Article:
Andrew Bowden

12 June 2012 at 11:59 am

Hi Gary – the Dales Way is very easy to follow and well waymarked in most places – certainly on the stretch to Beckermonds it is very straightforward and easy to follow.

I had the map in my guidebook for the trip and mostly used it to see how far I had to go. Only once did I get lost, thanks to a fallen waymark post, and that was in the northern section.

Gary

20 July 2012 at 8:26 pm

Half island house are now offering hot and cold drinks, scones, tea cakes, confectionary and ices.. 5 miles after leaving Sedbergh, 50yards after the lowgill 11 arched viaduct.. Outside seating with parasols.. Rest your bums, rub your feet and walk the garden.. Fantastic river and viaduct photo opportunity

ray

10 February 2013 at 6:53 am

hi, is it possible to wild camp along the dales way am doing it in may

Andrew Bowden

10 February 2013 at 5:48 pm

Hello Ray

The walk goes through a lot of farms and villages rather than moorland. As such I personally wouldn’t recommend wild camping without obtaining the landowners permission first. Many farmers will allow camping on their fields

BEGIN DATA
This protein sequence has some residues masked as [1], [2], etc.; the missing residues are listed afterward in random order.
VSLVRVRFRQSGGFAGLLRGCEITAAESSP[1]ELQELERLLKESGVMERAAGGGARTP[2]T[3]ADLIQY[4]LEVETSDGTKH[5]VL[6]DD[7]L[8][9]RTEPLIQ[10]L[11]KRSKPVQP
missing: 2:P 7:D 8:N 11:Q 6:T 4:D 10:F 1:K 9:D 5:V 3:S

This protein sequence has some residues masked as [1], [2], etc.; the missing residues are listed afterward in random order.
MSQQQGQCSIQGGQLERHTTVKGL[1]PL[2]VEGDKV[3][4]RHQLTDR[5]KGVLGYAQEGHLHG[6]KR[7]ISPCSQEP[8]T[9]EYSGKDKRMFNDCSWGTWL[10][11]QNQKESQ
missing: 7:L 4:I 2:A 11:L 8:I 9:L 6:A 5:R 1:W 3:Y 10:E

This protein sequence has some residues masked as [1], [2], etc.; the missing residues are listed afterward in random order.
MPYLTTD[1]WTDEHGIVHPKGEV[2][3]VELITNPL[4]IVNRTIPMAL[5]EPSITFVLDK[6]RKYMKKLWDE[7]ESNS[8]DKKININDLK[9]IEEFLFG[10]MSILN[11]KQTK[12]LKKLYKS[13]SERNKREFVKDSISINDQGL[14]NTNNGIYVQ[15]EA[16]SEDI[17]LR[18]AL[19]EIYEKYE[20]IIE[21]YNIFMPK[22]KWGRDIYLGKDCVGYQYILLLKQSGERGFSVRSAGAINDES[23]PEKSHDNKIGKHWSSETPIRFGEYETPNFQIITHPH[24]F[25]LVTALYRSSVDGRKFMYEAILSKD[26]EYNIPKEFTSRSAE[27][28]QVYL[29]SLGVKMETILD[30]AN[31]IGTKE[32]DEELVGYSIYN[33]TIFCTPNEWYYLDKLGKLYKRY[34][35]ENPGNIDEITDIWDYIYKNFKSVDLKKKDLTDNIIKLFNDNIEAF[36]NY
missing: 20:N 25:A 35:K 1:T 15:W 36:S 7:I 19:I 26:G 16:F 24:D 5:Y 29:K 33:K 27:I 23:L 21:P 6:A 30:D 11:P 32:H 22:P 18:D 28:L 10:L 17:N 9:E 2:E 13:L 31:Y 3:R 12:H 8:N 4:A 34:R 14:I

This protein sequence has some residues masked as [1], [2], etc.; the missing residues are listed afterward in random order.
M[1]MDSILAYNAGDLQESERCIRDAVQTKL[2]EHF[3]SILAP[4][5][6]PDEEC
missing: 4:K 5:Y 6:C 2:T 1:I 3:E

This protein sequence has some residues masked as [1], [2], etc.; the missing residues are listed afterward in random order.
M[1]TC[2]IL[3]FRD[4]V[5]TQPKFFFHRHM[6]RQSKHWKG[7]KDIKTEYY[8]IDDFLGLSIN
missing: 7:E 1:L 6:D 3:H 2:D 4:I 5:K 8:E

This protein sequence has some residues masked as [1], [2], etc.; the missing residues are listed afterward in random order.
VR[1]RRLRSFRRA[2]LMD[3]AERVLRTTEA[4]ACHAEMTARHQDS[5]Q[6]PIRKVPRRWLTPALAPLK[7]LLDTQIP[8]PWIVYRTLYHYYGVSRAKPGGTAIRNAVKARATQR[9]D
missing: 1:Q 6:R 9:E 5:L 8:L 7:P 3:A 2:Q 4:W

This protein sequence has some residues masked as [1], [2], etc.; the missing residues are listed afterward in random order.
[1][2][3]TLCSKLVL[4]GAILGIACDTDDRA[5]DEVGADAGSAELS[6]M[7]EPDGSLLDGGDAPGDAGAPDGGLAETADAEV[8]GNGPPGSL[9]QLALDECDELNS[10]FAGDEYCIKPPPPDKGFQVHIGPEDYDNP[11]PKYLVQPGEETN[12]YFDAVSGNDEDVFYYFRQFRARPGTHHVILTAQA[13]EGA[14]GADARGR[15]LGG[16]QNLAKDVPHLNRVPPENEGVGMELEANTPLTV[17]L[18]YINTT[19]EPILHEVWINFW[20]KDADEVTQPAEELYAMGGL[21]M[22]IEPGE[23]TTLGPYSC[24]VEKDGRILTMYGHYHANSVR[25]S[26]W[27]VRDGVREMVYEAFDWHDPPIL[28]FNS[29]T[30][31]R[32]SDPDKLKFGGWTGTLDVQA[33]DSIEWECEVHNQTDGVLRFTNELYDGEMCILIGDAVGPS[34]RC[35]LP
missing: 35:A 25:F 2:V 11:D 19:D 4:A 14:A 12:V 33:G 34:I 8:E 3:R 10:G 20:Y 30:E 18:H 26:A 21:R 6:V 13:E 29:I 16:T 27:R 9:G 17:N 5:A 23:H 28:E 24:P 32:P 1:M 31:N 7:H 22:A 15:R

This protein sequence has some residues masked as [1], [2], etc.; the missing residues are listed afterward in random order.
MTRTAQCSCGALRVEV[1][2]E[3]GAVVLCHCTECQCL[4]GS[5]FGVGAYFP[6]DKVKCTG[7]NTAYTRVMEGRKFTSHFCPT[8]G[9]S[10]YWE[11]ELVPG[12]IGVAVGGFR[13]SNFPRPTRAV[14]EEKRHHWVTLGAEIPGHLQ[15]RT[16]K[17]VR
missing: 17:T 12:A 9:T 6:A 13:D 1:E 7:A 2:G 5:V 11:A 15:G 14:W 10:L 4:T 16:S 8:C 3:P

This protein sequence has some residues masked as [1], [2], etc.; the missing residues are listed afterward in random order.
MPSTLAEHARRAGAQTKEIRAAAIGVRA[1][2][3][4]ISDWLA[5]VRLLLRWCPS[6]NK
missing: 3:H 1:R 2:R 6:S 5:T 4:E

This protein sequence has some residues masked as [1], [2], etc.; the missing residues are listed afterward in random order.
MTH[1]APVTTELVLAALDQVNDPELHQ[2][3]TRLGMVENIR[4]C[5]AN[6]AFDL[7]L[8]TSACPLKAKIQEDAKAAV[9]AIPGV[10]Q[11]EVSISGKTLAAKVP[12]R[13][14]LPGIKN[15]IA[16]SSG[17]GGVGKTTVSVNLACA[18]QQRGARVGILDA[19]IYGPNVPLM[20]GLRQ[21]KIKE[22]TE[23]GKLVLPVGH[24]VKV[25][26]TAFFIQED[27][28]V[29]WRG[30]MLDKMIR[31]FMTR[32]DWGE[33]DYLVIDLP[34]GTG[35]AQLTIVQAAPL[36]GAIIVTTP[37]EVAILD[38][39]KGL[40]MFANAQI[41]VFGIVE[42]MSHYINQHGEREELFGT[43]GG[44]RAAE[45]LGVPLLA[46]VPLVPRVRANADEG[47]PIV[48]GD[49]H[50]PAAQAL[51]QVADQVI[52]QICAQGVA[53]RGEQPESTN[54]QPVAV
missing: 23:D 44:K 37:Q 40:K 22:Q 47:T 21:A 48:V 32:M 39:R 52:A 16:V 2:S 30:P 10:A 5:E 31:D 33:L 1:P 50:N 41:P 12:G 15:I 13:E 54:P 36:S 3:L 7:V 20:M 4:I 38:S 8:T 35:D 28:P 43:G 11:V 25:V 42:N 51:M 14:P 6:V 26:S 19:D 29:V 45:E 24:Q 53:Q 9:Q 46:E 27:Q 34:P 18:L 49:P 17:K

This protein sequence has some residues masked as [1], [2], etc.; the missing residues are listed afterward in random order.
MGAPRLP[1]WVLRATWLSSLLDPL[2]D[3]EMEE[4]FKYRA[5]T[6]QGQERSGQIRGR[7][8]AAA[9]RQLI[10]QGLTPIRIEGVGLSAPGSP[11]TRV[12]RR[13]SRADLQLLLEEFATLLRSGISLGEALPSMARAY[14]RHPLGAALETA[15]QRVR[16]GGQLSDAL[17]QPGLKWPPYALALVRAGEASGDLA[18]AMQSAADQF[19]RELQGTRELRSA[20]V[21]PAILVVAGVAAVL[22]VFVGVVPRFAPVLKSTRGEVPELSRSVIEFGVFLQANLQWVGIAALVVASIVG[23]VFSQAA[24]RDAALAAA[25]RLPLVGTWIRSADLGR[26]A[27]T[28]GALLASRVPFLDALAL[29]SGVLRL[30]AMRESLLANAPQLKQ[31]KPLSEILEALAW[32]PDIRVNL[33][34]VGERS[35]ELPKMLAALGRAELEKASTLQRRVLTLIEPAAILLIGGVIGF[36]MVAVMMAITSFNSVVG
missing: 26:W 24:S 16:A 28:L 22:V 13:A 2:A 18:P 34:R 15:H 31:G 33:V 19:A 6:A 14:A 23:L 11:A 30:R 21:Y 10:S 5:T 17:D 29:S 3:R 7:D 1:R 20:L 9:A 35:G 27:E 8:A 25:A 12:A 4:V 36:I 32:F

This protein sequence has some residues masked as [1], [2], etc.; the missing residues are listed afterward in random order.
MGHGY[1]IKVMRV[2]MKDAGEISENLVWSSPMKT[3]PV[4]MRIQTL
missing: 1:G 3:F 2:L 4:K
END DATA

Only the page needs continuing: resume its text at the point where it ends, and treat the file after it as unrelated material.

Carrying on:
The Dales Way Association lists various places where you can camp on their website at http://www.dalesway.org.uk/accommodation.htm. This includes (by the looks of it) some farms where the owners are known to be happy to allow camping.

Kat

1 May 2013 at 4:35 pm

This will be my first long distance walk at least over the six day itinerary you have detailed above. I am curious… which is best

Ilkley to Windermere, or Windermere to Ilkley

Andrew Bowden

1 May 2013 at 5:08 pm

Personally I’d say Ilkley to Windermere – as you get a stunning ending of Windermere. It builds anticipation a bit more than arriving at Ilkley (which is nice, but not in the same way!)

Jerry

7 July 2013 at 3:17 am

I’m hoping to spend 5 days on the Dales way. I may make it to Windermere, but maybe I will take it slow and look around a bit which will leave me short in the end. I will be leaving a car in Ilkney (unavoidable.) Is there frequent bus service from the small villages back to Ilkney?

Andrew Bowden

7 July 2013 at 7:45 am

Hi Jerry – best suggestion is to look at the Dales Way Association’s public transport page however there’s not much beyond Grassington that will take you back to Ilkley.